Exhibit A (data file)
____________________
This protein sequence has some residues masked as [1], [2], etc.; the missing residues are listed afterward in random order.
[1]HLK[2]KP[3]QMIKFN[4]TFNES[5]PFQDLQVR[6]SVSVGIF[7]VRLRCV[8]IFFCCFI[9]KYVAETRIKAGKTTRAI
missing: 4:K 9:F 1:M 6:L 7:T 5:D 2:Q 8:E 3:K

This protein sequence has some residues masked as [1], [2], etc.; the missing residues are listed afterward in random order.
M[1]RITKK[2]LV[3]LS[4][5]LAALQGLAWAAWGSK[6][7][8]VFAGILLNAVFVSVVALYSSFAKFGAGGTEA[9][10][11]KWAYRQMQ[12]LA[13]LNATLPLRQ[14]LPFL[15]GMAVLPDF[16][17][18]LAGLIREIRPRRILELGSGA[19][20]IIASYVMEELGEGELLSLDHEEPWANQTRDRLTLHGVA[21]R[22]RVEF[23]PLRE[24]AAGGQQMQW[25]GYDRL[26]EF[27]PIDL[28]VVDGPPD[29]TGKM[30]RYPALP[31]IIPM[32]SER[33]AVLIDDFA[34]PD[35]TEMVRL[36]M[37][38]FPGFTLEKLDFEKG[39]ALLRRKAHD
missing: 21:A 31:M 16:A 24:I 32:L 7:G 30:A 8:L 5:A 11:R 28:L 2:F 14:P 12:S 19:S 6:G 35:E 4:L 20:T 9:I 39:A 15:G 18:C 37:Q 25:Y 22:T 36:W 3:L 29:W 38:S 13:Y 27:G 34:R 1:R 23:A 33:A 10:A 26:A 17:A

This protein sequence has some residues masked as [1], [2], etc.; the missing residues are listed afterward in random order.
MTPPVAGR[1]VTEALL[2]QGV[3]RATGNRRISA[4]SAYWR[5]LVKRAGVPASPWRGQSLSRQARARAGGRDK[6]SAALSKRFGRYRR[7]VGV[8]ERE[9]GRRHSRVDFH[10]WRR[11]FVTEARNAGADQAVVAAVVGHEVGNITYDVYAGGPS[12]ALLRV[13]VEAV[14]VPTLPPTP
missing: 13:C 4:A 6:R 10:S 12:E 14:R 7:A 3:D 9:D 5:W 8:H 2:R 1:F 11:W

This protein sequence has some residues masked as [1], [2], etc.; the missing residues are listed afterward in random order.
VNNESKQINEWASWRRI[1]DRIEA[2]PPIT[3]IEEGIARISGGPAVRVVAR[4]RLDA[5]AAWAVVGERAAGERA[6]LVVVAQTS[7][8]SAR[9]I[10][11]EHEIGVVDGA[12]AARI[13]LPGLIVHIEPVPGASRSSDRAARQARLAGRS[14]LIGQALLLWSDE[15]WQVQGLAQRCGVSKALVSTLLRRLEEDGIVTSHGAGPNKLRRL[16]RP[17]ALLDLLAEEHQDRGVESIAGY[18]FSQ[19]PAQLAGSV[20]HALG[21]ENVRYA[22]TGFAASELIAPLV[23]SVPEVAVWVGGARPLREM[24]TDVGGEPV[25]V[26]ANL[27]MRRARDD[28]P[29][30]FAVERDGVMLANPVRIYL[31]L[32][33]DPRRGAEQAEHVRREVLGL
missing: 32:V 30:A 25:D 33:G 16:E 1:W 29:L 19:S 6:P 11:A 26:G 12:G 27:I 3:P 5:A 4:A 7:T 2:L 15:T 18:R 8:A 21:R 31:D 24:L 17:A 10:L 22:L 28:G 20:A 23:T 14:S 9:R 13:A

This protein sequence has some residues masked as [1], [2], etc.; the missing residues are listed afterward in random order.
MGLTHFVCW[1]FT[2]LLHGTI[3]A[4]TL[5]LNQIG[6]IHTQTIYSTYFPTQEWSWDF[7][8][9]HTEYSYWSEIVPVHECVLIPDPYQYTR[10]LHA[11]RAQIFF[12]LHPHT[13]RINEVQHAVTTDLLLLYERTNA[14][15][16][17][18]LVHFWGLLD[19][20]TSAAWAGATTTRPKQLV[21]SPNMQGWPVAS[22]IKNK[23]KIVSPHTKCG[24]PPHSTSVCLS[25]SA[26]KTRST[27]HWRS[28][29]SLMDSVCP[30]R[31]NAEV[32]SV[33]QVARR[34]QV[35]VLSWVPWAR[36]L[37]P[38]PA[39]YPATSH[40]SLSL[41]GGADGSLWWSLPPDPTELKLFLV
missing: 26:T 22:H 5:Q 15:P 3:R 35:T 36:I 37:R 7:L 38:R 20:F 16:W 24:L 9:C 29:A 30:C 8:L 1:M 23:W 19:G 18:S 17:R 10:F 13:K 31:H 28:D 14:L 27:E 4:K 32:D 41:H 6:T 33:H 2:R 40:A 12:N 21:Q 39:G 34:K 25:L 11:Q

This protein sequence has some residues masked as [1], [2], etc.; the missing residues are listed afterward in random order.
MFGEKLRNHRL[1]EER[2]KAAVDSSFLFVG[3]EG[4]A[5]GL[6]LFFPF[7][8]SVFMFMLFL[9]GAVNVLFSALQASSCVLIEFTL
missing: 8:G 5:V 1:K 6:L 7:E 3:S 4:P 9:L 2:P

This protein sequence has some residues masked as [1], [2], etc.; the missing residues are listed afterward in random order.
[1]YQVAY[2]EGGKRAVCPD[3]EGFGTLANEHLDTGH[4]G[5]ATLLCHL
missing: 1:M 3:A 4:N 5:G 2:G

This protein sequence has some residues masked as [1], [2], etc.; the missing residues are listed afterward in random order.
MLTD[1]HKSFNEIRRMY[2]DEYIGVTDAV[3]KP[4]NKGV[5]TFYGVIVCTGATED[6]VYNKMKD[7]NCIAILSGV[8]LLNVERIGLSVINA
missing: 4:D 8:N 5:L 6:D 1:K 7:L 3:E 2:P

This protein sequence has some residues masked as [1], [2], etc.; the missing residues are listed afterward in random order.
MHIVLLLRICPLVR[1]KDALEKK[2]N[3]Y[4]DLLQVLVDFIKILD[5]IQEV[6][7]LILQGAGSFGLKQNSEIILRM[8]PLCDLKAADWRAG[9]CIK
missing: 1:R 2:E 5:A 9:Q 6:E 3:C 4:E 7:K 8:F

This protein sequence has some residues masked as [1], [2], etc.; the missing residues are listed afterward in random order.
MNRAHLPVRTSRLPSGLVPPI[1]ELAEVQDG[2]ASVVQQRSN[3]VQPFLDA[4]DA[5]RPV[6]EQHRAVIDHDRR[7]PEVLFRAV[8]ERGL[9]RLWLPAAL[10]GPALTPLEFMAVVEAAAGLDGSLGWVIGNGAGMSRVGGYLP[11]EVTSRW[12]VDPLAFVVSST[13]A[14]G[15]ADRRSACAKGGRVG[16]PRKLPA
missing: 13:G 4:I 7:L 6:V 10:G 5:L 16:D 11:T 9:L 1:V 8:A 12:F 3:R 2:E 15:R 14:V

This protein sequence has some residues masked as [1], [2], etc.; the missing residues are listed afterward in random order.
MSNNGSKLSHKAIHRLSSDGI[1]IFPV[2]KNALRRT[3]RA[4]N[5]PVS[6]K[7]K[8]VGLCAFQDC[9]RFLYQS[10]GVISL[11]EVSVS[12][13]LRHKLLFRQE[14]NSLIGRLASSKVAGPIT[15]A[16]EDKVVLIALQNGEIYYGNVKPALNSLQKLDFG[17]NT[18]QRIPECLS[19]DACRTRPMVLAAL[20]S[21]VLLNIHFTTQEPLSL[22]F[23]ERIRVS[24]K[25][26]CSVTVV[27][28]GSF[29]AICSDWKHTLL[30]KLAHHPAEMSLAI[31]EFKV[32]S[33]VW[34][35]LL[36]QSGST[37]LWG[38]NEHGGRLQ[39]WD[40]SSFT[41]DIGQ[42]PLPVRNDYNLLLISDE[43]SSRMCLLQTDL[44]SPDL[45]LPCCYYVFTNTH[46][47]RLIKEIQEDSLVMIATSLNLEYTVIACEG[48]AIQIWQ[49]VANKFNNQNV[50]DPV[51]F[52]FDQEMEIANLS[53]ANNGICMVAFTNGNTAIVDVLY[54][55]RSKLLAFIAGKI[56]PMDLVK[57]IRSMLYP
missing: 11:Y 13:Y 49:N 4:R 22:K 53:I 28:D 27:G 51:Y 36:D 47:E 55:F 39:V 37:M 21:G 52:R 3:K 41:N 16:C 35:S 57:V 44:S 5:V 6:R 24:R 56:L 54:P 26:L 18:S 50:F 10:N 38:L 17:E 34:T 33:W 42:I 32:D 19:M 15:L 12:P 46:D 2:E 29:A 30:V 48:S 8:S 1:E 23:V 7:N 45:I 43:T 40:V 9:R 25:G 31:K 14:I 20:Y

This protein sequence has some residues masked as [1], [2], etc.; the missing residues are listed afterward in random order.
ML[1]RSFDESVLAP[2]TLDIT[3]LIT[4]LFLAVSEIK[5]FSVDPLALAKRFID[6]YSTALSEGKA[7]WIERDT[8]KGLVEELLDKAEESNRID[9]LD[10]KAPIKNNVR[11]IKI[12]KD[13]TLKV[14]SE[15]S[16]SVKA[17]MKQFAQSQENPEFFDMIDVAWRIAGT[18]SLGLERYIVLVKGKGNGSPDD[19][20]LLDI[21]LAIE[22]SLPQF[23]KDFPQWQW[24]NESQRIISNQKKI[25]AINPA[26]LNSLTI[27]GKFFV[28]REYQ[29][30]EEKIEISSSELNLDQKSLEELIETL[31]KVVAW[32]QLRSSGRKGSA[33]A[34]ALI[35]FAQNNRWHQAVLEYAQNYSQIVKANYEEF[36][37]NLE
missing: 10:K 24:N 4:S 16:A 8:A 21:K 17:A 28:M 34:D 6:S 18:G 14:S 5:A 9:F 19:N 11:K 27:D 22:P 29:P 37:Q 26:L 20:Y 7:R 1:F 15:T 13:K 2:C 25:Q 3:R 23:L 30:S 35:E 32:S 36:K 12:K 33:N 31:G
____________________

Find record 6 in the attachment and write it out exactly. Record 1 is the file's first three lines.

This protein sequence has some residues masked as [1], [2], etc.; the missing residues are listed afterward in random order.
MFGEKLRNHRL[1]EER[2]KAAVDSSFLFVG[3]EG[4]A[5]GL[6]LFFPF[7][8]SVFMFMLFL[9]GAVNVLFSALQASSCVLIEFTL
missing: 8:G 5:V 1:K 6:L 7:E 3:S 4:P 9:L 2:P